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The 10-Point: My Guide to the Day's Top News

The Wall Street Journal
Good morning,
Restrained Again
A federal judge in Hawaii issued a nationwide temporary restraining order Wednesday that bars implementation of President Trump’s revised executive order on immigration and refugees, a significant legal blow to the president’s renewed bid to restrict U.S. entry for people from six Muslim-majority countries. The ruling came just hours before the new ban was slated to take effect at 12:01 a.m. Thursday. Mr. Trump made several changes to his travel restrictions after courts last month faulted his original executive order, but U.S. District Judge Derrick Watson said none of the alterations fixed a central problem: Mr. Trump was likely engaged in unconstitutional religious discrimination, the judge said, citing Mr. Trump’s campaign statements. The ruling isn’t a final determination of the executive order’s underlying legality, but rather a finding that the challengers are likely to ultimately prevail in the courts.


Nudging Toward Normal
The Federal Reserve said Wednesday it would raise short-term interest rates and keep lifting them this year, moving the central bank into a new, more aggressive phase of draining easy money from the financial system as the economy improves. Officials said they would raise their benchmark federal-funds rate by a quarter percentage point to a range between 0.75% and 1%, and penciled in two more increases this year. “The simple message is the economy’s doing well,” Fed Chairwoman Janet Yellen said, though she was careful to note that the Fed hadn’t significantly changed its forecasts for economic growth, unemployment or inflation, despite expecting continued improvement. Markets welcomed the news, which sent stocks and bond prices higher. Meanwhile, a key bank metric suggests caution: new data show loan growth is slowing, raising questions about whether investors’ expectations will be realized.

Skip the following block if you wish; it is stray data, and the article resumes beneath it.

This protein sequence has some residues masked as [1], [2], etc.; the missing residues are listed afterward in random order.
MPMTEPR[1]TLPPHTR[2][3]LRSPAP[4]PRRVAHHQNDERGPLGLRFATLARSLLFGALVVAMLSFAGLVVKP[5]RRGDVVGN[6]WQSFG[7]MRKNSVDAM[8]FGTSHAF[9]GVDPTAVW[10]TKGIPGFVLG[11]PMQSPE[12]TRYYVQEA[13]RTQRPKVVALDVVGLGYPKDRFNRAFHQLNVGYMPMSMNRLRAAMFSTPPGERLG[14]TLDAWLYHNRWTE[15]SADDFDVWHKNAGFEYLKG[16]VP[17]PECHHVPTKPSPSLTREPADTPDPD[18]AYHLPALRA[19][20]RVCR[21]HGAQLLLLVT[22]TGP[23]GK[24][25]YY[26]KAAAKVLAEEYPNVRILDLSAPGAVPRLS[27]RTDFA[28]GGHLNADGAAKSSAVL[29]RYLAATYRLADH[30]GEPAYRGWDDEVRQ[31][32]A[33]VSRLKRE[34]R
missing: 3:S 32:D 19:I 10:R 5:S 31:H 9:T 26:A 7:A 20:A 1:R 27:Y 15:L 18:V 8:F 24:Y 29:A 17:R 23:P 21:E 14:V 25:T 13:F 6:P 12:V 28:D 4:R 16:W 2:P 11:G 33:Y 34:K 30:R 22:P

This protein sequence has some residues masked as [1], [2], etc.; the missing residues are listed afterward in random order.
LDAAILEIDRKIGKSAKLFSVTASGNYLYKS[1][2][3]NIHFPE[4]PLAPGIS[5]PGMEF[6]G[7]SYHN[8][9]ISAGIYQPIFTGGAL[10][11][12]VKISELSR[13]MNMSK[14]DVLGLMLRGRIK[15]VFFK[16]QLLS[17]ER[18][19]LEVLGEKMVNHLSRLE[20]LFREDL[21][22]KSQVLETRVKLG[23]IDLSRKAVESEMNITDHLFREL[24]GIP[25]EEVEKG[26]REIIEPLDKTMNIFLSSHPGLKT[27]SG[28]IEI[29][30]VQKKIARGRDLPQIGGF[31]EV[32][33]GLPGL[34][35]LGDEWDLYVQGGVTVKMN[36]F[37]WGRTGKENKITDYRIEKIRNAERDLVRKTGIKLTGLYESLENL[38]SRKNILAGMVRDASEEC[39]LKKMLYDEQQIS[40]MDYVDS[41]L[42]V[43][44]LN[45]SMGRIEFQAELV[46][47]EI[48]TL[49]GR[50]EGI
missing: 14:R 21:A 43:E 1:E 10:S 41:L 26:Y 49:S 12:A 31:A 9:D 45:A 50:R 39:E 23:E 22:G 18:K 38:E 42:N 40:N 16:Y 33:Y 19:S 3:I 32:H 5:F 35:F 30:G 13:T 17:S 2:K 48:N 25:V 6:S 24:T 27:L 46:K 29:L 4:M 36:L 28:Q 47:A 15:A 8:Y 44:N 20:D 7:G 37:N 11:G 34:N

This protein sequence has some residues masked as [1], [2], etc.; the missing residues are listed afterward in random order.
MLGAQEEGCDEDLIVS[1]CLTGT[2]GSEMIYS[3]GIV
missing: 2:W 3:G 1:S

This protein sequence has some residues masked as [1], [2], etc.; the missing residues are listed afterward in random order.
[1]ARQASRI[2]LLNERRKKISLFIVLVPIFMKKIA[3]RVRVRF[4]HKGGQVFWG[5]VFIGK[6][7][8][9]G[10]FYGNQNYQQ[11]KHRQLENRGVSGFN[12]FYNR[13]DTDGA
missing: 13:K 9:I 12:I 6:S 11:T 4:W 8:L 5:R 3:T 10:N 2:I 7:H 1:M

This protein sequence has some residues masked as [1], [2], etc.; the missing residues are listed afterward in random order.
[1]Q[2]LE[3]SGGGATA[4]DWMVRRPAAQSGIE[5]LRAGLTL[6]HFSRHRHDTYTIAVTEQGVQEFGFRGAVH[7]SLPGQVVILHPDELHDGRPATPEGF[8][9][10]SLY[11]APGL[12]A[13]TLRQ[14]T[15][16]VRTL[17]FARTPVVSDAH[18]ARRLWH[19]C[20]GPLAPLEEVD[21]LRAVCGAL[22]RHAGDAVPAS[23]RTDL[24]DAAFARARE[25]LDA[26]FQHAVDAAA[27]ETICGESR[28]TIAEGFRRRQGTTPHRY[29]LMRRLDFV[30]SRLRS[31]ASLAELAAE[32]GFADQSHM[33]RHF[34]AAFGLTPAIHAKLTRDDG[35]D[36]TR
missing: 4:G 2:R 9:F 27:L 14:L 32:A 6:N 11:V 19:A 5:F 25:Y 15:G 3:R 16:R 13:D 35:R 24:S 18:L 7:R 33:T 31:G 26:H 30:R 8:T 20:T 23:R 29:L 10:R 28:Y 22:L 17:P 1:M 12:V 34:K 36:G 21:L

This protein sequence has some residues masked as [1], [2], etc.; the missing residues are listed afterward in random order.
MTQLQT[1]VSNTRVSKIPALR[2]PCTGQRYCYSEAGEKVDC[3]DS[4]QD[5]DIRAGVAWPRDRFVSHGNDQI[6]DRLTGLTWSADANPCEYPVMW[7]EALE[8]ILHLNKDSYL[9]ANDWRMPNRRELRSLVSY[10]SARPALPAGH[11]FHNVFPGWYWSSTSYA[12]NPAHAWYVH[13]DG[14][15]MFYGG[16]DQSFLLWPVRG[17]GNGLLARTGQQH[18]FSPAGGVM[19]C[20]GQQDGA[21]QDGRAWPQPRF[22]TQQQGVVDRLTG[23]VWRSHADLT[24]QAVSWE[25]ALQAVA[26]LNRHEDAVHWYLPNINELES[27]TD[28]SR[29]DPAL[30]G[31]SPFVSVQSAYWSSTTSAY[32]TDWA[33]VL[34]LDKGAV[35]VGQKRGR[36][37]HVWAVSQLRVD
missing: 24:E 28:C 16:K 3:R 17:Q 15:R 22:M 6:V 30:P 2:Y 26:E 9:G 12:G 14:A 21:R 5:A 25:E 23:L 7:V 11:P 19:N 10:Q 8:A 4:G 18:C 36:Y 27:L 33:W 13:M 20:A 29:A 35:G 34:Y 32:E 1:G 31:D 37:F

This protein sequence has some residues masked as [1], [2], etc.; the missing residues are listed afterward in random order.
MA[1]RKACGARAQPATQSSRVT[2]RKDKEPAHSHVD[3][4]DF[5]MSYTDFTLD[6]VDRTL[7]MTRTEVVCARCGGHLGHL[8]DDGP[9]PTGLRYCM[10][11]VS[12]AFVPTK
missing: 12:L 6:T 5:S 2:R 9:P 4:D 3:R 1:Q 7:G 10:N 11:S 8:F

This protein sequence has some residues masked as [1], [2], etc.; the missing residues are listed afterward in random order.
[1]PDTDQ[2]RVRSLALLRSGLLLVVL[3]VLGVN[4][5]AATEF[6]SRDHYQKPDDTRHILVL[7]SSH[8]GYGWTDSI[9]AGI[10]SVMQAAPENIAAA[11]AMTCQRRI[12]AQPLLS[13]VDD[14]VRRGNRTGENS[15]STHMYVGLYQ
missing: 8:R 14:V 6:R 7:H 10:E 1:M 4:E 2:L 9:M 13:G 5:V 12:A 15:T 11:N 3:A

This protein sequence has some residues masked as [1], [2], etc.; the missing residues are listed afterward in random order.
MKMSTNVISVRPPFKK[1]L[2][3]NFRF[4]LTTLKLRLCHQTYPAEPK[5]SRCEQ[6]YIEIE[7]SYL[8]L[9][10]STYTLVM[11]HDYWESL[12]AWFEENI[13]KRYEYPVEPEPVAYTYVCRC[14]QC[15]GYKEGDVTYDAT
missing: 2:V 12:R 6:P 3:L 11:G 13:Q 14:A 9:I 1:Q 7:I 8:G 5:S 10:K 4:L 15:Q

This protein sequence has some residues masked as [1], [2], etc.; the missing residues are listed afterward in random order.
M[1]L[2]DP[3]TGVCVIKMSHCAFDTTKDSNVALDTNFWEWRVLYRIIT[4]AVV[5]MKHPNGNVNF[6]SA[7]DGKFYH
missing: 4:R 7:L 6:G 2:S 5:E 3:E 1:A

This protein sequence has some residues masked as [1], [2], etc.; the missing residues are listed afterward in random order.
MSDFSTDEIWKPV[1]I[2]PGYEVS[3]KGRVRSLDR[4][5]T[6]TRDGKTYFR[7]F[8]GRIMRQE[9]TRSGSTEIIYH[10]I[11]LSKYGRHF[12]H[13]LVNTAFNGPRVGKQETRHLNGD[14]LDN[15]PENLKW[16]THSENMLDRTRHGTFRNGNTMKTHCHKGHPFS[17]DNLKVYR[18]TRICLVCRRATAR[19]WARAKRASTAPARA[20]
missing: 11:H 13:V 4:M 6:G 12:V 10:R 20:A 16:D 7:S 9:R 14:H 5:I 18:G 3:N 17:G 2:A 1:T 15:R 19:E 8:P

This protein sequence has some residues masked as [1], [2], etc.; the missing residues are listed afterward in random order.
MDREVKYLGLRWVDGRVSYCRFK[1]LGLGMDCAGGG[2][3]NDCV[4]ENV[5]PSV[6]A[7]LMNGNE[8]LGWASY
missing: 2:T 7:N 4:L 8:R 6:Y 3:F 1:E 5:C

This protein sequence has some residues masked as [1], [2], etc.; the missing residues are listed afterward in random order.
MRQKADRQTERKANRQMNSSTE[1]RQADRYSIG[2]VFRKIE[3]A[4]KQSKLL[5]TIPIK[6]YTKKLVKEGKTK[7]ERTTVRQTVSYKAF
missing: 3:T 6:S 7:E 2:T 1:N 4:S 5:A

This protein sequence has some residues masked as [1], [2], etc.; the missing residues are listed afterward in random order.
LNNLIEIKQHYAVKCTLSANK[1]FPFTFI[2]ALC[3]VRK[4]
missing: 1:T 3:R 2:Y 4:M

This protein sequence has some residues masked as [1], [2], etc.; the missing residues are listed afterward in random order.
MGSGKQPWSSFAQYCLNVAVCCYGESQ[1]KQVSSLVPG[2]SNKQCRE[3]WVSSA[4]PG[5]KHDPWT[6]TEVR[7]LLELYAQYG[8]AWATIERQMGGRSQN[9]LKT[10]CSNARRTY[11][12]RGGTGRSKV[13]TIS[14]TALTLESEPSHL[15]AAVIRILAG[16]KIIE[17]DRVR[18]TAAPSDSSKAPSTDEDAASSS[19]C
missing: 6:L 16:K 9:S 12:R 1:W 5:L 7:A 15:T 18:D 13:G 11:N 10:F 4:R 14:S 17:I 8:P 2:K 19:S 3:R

Russia’s Other Hackers
Federal authorities said Wednesday that Russian government spies were behind Yahoo’s notorious 2014 security breach, stealing information about more than a half billion online accounts, including those used by U.S. military officials and by employees of firms in banking, finance and transportation. The Justice Department announced the indictments of two officers of Russia’s Federal Security Service, alleging they directed and paid for the illegal collection of information in the U.S. and abroad. The case is expected to escalate tensions between the U.S. and Russia over cybercrime and espionage. Authorities said the two agents worked with indicted co-conspirators to hack into Yahoo computer systems and used information stolen from Yahoo to target other email providers, including Google. The man who seems most likely to face prosecution is a 22-year-old Canadian resident who bragged online about dropping out of high school to pursue an internet career that apparently enabled him to live luxuriously.
Stay Cool